The reason I actually wanted to reply to this thread (as it is about duration of symptoms) was to answer a post a few posts back from unregistered about headaches and lightheadedness and stuff.
On one abstinence, having got over the initial withdrawal and thinking it was over, I was talking away to someone (for hours) when I was suddenly hit with lightheadedness, slow thinking, dizziness, etc. I though I was coming down with some virus, but it neither got better or worse for several days (this would have been in week three), and didn't go away until I smoked my first joint. It was only then that I realised that it must have been some delayed withdrawal symptom.
Hey gang Day 7.
Still not sleeping normal cycles yet. I had some fragments of dreams, but my sleep was still pretty disrupted at 6 nights.
Being the first sober weekend I was anticipating Fri and Sat to be a little tougher than mid week and there have been some cravings...but I've just kept myself busy to occupy my mind. It's Sat evening now and 7 full day's is just about a certainty now.
Me and the wife joined a gym today and I'm hoping that the regular exercise will help regulate my sleep cycles more.
All in all doing pretty good. I will probably stop the daily updates for now unless there is something significant to report. I'll try and remember to check back in with reports at weekly intervals for everyone.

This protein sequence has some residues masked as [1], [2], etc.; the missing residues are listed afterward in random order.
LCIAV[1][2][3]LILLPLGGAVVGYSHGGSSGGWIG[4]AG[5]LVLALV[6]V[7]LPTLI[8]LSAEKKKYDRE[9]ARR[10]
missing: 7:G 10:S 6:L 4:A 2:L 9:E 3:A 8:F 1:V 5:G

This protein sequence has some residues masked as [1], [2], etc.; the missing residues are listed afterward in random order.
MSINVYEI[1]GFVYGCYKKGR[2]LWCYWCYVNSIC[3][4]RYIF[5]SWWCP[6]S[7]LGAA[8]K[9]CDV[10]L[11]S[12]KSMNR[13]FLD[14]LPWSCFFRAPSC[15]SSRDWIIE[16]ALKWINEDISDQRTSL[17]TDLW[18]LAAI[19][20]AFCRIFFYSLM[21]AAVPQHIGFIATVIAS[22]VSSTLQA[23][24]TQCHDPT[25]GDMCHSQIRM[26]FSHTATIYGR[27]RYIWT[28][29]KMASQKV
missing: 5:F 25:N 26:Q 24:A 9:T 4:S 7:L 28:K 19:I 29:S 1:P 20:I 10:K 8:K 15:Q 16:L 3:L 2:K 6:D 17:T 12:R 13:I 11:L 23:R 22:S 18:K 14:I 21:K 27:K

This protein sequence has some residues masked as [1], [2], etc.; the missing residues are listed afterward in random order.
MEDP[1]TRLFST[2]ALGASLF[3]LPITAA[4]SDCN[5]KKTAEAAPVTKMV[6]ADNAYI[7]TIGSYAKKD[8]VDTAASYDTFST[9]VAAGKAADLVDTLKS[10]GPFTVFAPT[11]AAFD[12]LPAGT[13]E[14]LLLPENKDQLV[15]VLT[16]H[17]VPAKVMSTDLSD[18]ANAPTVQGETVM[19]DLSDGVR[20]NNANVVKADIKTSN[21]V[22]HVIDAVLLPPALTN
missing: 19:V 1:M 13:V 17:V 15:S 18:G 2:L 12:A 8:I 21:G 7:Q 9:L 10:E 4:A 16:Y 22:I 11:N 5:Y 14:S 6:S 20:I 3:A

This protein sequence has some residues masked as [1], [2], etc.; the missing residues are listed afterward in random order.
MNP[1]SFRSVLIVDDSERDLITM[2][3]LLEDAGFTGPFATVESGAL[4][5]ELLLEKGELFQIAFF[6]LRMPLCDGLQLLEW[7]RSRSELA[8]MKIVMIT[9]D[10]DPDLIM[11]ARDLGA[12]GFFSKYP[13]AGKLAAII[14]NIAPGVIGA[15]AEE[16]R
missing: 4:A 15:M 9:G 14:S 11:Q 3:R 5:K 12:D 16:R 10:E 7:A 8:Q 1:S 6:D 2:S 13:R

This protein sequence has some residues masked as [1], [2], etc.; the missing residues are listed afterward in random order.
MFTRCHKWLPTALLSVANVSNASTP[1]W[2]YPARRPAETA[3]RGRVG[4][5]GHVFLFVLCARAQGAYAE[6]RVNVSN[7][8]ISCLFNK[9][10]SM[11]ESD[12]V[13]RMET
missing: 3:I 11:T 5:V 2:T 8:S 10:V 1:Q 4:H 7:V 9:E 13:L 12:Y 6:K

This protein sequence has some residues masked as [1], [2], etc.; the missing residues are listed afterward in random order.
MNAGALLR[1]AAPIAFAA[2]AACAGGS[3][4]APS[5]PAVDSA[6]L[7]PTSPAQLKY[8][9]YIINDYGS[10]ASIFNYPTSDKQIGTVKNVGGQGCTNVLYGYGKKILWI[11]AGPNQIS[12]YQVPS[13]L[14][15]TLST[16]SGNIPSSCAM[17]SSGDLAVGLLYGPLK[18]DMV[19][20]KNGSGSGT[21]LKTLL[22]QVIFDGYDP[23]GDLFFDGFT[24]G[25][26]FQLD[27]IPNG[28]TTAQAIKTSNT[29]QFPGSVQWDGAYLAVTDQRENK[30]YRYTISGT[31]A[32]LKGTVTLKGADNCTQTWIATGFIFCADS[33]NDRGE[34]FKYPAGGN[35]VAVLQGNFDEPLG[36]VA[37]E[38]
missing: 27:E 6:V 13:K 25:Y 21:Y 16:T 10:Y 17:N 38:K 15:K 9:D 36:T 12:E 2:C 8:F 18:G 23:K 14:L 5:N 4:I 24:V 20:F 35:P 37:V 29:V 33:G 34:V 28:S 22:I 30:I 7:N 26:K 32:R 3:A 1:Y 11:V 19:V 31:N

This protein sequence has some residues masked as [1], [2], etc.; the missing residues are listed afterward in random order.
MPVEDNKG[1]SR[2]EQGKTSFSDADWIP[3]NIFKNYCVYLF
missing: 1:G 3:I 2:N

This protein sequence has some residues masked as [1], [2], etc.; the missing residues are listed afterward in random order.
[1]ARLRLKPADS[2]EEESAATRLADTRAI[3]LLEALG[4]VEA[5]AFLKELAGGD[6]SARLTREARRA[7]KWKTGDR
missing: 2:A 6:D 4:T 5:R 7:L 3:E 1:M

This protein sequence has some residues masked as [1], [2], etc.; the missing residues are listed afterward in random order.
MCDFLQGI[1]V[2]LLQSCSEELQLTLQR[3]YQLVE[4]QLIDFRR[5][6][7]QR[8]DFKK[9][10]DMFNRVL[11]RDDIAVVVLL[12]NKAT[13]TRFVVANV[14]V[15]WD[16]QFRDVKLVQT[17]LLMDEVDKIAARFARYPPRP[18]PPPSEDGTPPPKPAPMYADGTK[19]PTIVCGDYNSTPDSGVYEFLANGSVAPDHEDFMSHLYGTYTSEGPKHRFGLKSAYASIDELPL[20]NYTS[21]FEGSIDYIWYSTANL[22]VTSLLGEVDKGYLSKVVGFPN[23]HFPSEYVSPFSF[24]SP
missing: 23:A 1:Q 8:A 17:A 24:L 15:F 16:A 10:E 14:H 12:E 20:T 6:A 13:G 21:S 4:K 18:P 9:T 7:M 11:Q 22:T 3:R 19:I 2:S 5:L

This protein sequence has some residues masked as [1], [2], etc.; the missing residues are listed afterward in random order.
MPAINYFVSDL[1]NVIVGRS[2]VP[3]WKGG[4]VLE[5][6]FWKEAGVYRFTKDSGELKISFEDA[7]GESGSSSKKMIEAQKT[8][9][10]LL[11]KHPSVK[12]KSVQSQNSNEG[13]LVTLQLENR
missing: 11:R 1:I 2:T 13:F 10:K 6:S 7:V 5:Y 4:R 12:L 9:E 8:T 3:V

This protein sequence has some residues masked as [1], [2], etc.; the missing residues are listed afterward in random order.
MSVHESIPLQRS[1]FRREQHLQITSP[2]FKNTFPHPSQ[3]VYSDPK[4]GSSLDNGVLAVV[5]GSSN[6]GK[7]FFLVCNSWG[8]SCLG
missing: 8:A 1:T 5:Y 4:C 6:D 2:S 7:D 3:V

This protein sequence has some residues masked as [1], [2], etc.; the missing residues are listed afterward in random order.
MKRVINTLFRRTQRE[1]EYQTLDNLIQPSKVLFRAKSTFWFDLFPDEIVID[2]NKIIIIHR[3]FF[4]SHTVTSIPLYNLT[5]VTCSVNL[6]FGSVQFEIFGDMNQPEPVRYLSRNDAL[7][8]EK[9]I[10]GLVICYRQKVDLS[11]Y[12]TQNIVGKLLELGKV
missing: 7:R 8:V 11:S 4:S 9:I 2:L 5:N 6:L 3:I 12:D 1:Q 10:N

Thought i'd join in, obviously i've not been smoking as long as some of you, but the withdrawals were pretty bad.
Ok so I started smoking weed at 15, only recreationally with friends at first. Then it started to get more common and by the time I was 17 I was on half an ounce a week, no longer smoking with friends, just at home by myself. This continued for about 4 months. During this time, my family found out, and they hated me for it. Took away my car, wouldn't speak to me, threatened to kick me out. Did this make me want to stop? No. I was in love with weed, it dominated my life.
In December, I started to realise the bad effects it was having on me. It wasn't really "fun" any more, it was just something i'd do to get a bit of joy, school was suffering because of it, as was my job (and bank account). Everything seemed to revolve around weed, I'd talk about it at school, think about it non-stop, I couldn't think through problems clearly (a year ago I was aiming to go to cambridge university, now i'm on track for the university of surrey. massive step down), forget what i'm saying mid-sentence, didn't want to go out and socialise, I just wanted to stay at home and smoke a zoot. I realised I wanted to get back to being normal.
So, I stopped, expecting it all to be back to normal within a couple of days, after all, people had always told me that it wasn't addictive and I had believed them. School told me otherwise. But then again, they also told me that smoking marijuana once a week would cause all types of symptoms, which I hadn't come across smoking that amount, so I just discarded the information as bullshit.